I was reading First Course on Probability by Sheldon Ross and I came across a problem which went like this:
"A customer visiting the suit department of a certain store will purchase a suit with probability $.22$, a shirt with probability $.30$, and a tie with probability $.28$. The customer will purchase both a suit and a shirt with probability $ .11$, both a suit and a tie with probability $.14$, and both a shirt and a tie with probability $.10$. A customer will purchase all $ 3$ items with probability $.06$. What is the probability that a customer purchases (a) none of these items? (b) exactly $1$ of these items?"
Problem a) is easy to solve, what confuses me is part b). Ross solves it in the following way:
The probability that two or more items are purchased is $P(AB ∪ AC ∪ BC) = .11 + .14 + .10 − .06 − .06 − .06 + .06 = .23$ Hence, the probability that exactly $1$ item is purchased is $.51 − .23 = .28.$
Intuitively, I understand why he subtracts the probability of buying two or more things from the probability of buying anything at all. What I do not understand is the rigor behind it. Why am I justified in subtracting one probability from the other?
What I tried to do in order to justify this was saying $P( \mathrm {buying \ 2 \ or \ more \ things)} + P(\mathrm {buying \ 1 \ thing}) + P(\mathrm {buying \ nothing})=1$ since a customer must buy a shirt, or a tie, or a suit, or nothing, therefore the three terms above must add up to the probability of the sample space which equals one.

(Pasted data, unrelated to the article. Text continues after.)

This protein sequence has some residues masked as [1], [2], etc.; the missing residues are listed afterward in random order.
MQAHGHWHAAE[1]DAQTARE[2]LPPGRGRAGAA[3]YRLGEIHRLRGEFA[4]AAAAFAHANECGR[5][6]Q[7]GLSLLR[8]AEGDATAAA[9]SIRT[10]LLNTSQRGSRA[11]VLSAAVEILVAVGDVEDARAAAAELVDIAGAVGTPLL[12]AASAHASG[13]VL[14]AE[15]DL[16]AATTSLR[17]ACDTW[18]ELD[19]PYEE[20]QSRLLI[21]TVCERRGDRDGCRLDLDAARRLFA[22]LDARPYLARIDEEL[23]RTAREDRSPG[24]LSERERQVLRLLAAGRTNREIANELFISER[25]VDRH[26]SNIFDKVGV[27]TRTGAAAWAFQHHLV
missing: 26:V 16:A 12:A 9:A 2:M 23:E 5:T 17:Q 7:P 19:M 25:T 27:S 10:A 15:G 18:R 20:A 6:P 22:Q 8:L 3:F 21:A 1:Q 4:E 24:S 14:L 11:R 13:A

A sample space is the set of all the outcomes of an experiment, the event space is a set of subsets of the sample space and an event is an element of the event space. I know that $P$ maps events to the unit interval, the only problem I have is how do I define the previous events (namely $\{ \mathrm {buying \ 2 \ or \ more \ things} \}$, $\{ \mathrm {buying \ 1 \ thing} \}$, $\{\mathrm {buying \ nothing} \}$).
If I defined the sample space as $\{\mathrm {shirt, \ suit , \ tie , \ nothing} \}$, then the sets $\{ \mathrm {buying \ 2 \ or \ more \ things} \}$ and $\{ \mathrm {buying \ 1 \ thing} \}$ would not be disjoint and I would not be able to add them together like I did. So if I were asked to write those events explicitly, how would I go about doing it? Am I defining the sample space wrong? I need some clarification on exactly how to define sample spaces such that, if I wanted to, I could write them down explicitly.

  • $\begingroup$ The sample space here is presumably the power set of $\{\mathrm {shirt, \ suit , \ tie } \}$ and has $8$ possibilities $\endgroup$
    – Henry
    Apr 12, 2016 at 23:25

2 Answers 2


If you want to model the number of items which are bought, your sample space could be the set of all tuples $(n_{\mathrm{shirt}},n_{\mathrm{suit}},n_{\mathrm{tie}})$, where the $n$'s are the number of each item bought (each one either $0$ or $1$ if we don't buy more than one of each). Then, for example, the event $$ \{\text{buying 1 thing}\} = \{(1,0,0), (0,1,0), (0,0,1)\}, $$ and the event $$ \{\text{buying 2 things}\} = \{(1,1,0),(1,0,1),(0,1,1)\}. $$